A Guide to the Different Cuts of Steak

A Guide to the Different Cuts of Steak
America loves its beef. In 2020 alone, some $30.3 billion in beef was sold nationwide — and chief among beef offerings is steak.

Grilled, pan-seared, sous vide or even tartare, steak lends itself to countless styles and flavors. But what cuts of steak reign supreme? Can there even be said to be one optimal cut?

It's can be a difficult question to answer, to get help get to the bottom of it, let's take a look at all of the key cuts and how best they can be utilized.

The Main Cuts
If you were to spend an evening at any of your local steakhouses, you would notice a few recurring features on every menu.

These are your standard cuts. No matter what the occasion is, you can always count on one of these for a satisfying dining experience.

Top Sirloin
Top sirloin is the old standby. It's the most versatile cut of all, and hence it's always a good idea to keep a few on hand.

You could pan-sear one of these in moments for a quick and easy weeknight bite. Be sure to remember to use the right oil for high-heat searing, though.

However, as it's a lean cut sirloin lacks the marbling that lends other cuts their flavor. That usually means having to amend the flavor one way or the other.

Marinading is the simplest way to go. But for a more interesting option, stir-frying is an ideal choice. That the cut is so lean makes it ideal for dicing, and the mild flavor will benefit from the veggies and seasonings of the stirfry.

Ribeyes are a much more marbled cut than sirloin. So while they can be seared as well as any sirloin, they'll benefit the most from grilling.

As far as seasoning, less-is-more for the ribeye. The fatty marbling already has all the flavor you could ask for, so salt and pepper will do the trick most of the time. If you're feeling extravagant, maybe add a little dry rub.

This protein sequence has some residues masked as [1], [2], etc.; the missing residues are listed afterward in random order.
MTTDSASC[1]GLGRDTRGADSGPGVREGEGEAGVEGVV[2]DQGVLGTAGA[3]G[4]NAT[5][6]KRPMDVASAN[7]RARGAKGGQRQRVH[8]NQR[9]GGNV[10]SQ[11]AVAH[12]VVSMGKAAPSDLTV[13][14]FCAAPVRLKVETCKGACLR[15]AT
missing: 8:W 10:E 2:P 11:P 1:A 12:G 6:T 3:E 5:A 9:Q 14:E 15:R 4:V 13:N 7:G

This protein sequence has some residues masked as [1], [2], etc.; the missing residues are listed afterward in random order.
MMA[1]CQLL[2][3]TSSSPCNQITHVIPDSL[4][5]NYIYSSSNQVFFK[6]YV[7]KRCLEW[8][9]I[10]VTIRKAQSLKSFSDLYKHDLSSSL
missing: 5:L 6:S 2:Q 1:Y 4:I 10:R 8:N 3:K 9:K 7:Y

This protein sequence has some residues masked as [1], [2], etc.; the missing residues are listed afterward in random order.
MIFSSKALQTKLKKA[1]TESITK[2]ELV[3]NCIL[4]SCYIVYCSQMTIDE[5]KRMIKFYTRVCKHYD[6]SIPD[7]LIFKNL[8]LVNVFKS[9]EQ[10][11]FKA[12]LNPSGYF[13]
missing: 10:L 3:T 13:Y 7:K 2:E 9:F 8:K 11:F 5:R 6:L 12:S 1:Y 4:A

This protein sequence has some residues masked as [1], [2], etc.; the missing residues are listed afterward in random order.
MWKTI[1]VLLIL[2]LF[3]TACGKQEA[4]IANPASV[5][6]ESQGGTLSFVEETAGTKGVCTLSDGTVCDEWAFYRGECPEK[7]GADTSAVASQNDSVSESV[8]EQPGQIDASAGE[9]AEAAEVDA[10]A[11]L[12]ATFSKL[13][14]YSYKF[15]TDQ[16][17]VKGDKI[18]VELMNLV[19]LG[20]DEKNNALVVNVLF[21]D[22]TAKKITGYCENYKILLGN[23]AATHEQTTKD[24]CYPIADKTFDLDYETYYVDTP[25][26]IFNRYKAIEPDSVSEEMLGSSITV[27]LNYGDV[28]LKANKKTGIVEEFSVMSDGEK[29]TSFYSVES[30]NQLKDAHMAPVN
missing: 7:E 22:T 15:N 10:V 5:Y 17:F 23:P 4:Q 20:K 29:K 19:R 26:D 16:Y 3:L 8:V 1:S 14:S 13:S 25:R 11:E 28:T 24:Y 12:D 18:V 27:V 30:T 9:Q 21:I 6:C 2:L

Or if you must complement the flavor, ribeyes benefit beautifully from the right wine pairing. Specifically, there are few things better in life than a grill-fresh ribeye and good zinfandel. Pesenti Vineyard in Paso Robles, CA produces an excellent organically farmed zinfandel. We covered this wine just last month for your reading (and drinking) enjoyment.  

That said, a steak is only as good as its preparation. And something to bear in mind with ribeye is that they have a tendency to overcook. Rather than rely on a timed cook, it is prudent to use a meat thermometer instead.

New York Strip
New York Strip is a popular cut due to a fatty cap that imbues it with a wealth of flavor.

It makes for a very easy grilling experience because, like the ribeye, it requires little in the way of preparation. Just add salt and a dash of seasoning, then grill for 3-4 minutes on each side for a perfect steak each time.

Filet Mignon
You could think of filet mignon as a superior sirloin. It's just as versatile as its more common counterpart, lending itself equally well to a variety of cooking methods. But it has a leg-up in terms of tenderness, being a buttery smooth cut that melts in your mouth.

As a more premium cut than sirloin, you would do well to keep the seasoning to a minimum so as to enjoy the natural flavors. Sprinkling the steak with a dash of salt and a little herb butter before grilling is the optimal cooking method.